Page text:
“I want you to understand that, when I spend time alone, to draw, to go listen to music, to go watch a movie or go for a drive in the mountains, it is to confirm the bond I had with your mother. To reflect on my life, and understand what it means to be me.”

Living so long — often while remaining in extraordinarily good health — can force older Japanese to confront death often. In the five-year period ending in 2003, for instance, Ishizuka lost his wife, his mother and his son-in-law.

For Ishizuka, writing his autobiography proved cathartic, a way to come to grips with such massive loss. “There was so much death around me that I felt I needed to write about life,” he said.

The many changes in what it means to be old have led to a surge of so-called late-life crises in Japan. Analysts say more senior citizens are making pilgrimages, often mostly by foot, to the 88 holy sites on the island of Shikoku, for example, or engaging in metaphysical experiences such as standing under bitterly cold waterfalls in search of enlightenment.

Tomohiro Ishizuka, 75, works at home in Tokyo on his “ending note,” an account of his life and thoughts for family members to read after he dies. (Anthony Faiola — The Washington Post)

Japan’s record-low birthrate, a result of women choosing to stay single or couples deciding not to have children, has meant that many elderly people here do not have grandchildren, which in Japanese culture poses practical problems for the aged.

New generations — almost always eldest sons, but sometimes daughters — are expected to financially maintain hereditary tombs, mostly inside Buddhist temples. If, after the sons and daughters die, there is no grandchild to assume the responsibility, cremated remains are often removed and placed in common rooms, a fate that is now troubling many older Japanese.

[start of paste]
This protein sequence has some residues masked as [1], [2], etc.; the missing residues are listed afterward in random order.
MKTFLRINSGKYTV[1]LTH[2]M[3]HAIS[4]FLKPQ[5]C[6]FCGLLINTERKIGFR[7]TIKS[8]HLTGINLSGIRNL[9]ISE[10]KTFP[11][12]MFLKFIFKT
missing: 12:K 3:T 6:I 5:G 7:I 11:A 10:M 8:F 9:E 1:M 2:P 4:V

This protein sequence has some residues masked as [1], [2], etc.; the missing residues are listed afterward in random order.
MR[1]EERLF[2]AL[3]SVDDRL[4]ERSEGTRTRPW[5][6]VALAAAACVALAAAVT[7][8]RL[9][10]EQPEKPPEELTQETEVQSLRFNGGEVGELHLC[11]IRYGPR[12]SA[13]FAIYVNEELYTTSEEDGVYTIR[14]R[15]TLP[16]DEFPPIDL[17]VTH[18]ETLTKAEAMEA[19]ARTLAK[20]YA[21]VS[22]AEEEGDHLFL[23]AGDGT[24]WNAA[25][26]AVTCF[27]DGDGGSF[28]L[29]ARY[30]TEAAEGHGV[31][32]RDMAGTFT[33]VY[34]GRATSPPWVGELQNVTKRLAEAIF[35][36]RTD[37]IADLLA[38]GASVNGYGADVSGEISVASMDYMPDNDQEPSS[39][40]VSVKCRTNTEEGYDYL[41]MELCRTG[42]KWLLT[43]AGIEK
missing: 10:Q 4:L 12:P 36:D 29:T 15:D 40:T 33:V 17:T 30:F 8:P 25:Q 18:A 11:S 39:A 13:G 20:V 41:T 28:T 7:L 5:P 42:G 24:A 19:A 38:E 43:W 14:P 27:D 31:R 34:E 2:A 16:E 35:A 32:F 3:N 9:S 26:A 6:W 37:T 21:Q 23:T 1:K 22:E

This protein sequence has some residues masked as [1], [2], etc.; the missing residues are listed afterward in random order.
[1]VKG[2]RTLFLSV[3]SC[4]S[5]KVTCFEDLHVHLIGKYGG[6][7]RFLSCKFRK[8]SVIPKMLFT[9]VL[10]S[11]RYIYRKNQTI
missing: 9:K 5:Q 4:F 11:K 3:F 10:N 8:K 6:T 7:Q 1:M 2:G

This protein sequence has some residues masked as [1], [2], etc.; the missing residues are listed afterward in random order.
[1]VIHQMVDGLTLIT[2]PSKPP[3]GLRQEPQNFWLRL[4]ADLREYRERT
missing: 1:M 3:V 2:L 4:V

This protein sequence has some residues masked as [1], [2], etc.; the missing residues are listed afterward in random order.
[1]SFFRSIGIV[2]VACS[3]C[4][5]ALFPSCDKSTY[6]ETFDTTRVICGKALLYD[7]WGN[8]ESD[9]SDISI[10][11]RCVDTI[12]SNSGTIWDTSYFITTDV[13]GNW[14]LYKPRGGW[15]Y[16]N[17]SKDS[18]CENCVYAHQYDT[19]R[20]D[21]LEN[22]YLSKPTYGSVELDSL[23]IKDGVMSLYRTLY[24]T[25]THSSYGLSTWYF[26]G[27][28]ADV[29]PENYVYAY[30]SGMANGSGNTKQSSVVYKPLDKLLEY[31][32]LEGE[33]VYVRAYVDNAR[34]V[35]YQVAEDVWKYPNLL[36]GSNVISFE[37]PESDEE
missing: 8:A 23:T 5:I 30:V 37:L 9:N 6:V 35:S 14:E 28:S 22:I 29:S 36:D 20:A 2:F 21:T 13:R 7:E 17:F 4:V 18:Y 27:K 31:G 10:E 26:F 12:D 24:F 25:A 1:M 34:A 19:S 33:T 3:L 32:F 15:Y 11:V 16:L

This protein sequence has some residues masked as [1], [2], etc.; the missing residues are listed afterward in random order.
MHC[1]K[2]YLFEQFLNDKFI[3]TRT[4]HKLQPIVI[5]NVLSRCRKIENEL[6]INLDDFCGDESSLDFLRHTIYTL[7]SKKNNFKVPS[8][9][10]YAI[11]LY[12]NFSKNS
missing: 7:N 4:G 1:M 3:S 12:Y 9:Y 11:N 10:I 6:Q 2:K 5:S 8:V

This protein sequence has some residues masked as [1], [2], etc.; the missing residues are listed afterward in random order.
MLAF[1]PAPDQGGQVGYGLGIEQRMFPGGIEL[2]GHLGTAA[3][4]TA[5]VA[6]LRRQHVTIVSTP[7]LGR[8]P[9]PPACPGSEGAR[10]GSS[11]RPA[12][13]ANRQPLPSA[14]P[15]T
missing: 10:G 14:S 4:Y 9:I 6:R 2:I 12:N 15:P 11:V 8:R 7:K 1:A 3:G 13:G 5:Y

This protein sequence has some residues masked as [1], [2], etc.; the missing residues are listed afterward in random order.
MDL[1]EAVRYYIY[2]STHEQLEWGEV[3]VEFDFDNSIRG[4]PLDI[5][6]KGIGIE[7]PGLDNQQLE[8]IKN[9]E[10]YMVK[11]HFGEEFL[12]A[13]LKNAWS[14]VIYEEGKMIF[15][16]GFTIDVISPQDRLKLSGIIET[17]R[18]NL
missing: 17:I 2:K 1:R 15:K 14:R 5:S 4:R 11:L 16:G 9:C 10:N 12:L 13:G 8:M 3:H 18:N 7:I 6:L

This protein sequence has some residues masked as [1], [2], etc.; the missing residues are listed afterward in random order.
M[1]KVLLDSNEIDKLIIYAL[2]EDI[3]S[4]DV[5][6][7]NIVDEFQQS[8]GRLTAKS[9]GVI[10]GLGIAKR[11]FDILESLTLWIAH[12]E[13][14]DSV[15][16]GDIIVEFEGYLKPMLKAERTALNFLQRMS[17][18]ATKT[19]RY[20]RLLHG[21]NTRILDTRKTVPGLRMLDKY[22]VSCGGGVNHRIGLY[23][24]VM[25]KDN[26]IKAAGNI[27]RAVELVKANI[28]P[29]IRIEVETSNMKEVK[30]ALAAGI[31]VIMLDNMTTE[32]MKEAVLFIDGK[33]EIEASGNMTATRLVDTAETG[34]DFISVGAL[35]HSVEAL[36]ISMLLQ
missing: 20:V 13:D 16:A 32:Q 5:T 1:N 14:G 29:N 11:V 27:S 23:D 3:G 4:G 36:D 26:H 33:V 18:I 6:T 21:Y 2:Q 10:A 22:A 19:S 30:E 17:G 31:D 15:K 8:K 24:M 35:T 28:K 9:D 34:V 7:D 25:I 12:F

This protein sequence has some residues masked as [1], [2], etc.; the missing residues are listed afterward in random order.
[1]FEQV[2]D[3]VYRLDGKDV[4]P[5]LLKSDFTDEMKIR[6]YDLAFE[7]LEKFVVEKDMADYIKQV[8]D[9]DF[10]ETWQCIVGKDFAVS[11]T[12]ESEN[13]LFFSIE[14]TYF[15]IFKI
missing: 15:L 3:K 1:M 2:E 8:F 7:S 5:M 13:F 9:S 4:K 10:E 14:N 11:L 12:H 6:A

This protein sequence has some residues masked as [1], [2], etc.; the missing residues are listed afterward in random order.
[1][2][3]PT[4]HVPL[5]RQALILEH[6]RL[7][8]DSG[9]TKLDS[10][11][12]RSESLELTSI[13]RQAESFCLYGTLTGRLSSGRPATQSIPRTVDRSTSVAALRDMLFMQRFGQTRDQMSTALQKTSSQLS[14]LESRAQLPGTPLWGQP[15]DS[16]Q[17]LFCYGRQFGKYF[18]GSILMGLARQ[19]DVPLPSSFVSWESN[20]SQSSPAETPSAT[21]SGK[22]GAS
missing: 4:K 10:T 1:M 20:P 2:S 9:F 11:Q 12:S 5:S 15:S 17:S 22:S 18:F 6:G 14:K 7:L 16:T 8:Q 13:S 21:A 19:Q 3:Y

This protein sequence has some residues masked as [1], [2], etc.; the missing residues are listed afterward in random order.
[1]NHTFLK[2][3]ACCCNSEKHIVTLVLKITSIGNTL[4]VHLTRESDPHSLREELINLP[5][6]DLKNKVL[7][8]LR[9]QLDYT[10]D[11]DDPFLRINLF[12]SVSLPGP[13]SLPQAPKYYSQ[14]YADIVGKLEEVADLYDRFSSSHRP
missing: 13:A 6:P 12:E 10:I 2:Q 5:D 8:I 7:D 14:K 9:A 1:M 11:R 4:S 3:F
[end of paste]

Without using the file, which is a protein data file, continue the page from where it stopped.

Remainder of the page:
One study conducted by Inoue showed a massive boom in so-called independent cemeteries, where people can make an advance payment ensuring that their bodies will be kept indefinitely in a marked burial compartment. In 1989, there were only four such cemeteries in Japan; last year there were more than 500.

“Japan is not like the United States, where the aged have a culture of self-dependency,” said Sumire Nohara, who offers seminars on aging and wrote a how-to book on ending notes. “The Japanese have long depended on their children. But lifestyles are changing here, and that is no longer possible, or desired, in many cases. So the elderly, especially as they live longer and longer, are searching for new ways to leave their legacy.”

Enter the ending note. The practice began, experts say, in the 1990s, part of a similar trend in the United States and Europe for people to write extended wills or leave detailed instructions regarding funerals or medical care in case they become mentally or physically incapacitated.

But in Japan, the concept took a broader form because of traditional inhibitions about sitting down and talking intimately. “There are some things that are just easier for me to write than to say,” said Juniko Kuriyama, 62, who began writing her ending note last year. She is older than her husband, Junichi, who is 57, and admitted she was writing it as much for him as for her childless adult daughter. “There are so many things that he and I have never spoken about,” she said — and, she added, probably never would.

Inside the cozy uniform store that the couple runs near Yokohama, their third attempt at a business after two previous enterprises failed, her husband shook his head as his wife spoke.

“We’ve made it this far precisely because we don’t talk so much,” he said. “There are things I don’t want to know. It would only make me feel worse to know that I did or did not do something and I can’t make up for it anymore.”

“You say that now,” she replied. “But there are still things I want you to know. . . . And this is also about what I want. I feel as if I need to leave behind evidence of my life.”

Special correspondent Akiko Yamamoto contributed to this report.

Bookmark the permalink.

Leave a Reply